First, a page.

A pair of Ruddy Shelducks 'migrating' over Shirvan, these two were high up and going north but not sure if they were actually migrating as there were over 700 birds in the area coming into roost every evening . Presumably male and female calls. Also Skylark calling. 
The huge flocks of Starlings on the Shirvan Steppe were characteristic of the area. They move through the Steppe like locust- here's a group passing by infront of the recorder leaving behind the background noise of Calandra Larks and Skylarks  

Tuesday 21 March 2023

Gobustan, Azerbaijan

On the way back from the Caucasus we stopped off at Gobustan. Ebird list here, Full trip report here

This is basically an area of desert where we recorded some localised species such as Finsch's Wheatear, Lanner, Long-legged Buzzard and Western Rock Nuthatch. 

Long-legged Buzzard carrying nesting material 
Finsch's Wheatear
Turkestan Short-toed Lark, Flight call below 
Black Vulture
Red-billed Chough
Hoopoe- seemed to be an influx of them

Monday 20 March 2023

The Caucasus, Azerbaijan

In order to break up the monotony of waiting for Omid for nearly two weeks our group split on occasions (leaving behind a constant stake out at Shirvan i.e Darryl). On one day Vincent, Renee and I headed north to the Caucasus mountains which is a stark and stunning contrast to the flat steppe and arid environments in the south.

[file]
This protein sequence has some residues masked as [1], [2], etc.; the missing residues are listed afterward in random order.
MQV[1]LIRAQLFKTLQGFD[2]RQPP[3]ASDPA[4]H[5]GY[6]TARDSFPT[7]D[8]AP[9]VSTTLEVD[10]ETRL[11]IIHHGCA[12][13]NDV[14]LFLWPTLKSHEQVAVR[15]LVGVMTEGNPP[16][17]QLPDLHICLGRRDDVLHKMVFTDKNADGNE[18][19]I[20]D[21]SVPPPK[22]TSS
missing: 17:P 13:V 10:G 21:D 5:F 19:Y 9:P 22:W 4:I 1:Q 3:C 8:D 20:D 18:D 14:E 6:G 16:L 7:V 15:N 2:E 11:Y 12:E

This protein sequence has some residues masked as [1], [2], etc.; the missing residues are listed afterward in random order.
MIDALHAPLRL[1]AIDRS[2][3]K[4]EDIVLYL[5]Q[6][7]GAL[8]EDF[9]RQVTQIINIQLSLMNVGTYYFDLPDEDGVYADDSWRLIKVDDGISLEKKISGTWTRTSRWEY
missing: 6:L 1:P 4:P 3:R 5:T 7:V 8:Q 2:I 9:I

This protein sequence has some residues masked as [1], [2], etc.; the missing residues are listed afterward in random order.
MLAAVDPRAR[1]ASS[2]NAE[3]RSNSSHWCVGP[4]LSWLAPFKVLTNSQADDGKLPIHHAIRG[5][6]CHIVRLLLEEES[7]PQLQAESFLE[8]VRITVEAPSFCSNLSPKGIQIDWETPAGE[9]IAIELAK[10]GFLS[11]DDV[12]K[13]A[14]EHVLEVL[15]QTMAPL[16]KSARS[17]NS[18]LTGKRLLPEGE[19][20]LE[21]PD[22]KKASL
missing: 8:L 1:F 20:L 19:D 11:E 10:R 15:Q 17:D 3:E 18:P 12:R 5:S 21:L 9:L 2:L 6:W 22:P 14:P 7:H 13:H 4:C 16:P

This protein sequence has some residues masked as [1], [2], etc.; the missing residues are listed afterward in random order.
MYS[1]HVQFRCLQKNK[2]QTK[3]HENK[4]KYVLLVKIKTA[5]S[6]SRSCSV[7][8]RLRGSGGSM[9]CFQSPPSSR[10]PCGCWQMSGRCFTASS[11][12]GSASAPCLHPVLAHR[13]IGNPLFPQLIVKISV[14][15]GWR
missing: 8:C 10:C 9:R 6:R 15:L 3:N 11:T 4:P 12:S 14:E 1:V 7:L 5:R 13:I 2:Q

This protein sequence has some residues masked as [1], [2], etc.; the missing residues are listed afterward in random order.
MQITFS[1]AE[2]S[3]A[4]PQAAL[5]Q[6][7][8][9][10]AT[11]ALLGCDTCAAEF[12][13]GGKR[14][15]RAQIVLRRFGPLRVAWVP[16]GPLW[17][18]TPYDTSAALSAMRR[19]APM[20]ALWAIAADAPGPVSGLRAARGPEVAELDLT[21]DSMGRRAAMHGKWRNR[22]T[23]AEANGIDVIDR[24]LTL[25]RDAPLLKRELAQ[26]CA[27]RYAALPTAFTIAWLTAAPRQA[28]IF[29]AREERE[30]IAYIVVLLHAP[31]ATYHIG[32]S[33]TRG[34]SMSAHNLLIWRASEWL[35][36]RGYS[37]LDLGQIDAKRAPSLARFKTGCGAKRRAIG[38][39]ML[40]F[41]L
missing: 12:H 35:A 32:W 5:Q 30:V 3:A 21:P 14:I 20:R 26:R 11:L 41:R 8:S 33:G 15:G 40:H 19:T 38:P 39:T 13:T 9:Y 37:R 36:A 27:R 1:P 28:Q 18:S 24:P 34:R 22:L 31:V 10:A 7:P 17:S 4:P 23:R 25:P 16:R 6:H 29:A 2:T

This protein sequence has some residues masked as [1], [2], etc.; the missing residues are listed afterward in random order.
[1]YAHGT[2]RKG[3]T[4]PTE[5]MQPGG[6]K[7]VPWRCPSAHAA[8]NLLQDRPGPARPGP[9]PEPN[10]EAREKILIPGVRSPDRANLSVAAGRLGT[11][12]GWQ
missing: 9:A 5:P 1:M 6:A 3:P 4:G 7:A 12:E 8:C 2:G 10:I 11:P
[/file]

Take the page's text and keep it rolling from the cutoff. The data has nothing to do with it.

Ebird list for the day here. Trip report here, Nice to see some mountain birds that I haven't seen in years (last time I was in the Caucasus was 20 years ago on a recee with Sunbird which help to open up birding in Georgia) here

Male and female Guldenstadt's Redstart- we had a group of 18 which are presumably wintering birds near Cek 
Lammergeier- haven't seen one of these in years. 
'Caucasian Dunnock'. More on these from last year here
'Caucasian Twite', brevirostris. A less warm coloured bird than nominate lacking the rich rusty-tinged throat and face
Red-fronted Serins 
Another photo of the stunning local White Wagtails ' dukhunensis'
Plenty of Ring Ouzels presumably of the local race 'amicorum' which is darker on underparts (no white edging to feathers) than nominate with a striking pale wing panel. The striking white wings and dark underparts seem to be shown well in the image below of a bird in flight at Shirvan which is also presumably 'amicorum'. 

Not sure yet. This was in a mountain pool. Last year we had Hircanian Wood Frogs in the Talesh mountains  here. 210323 update- these were Caucasian Frogs, Nana macrocnemis . (Thanks Pierre!)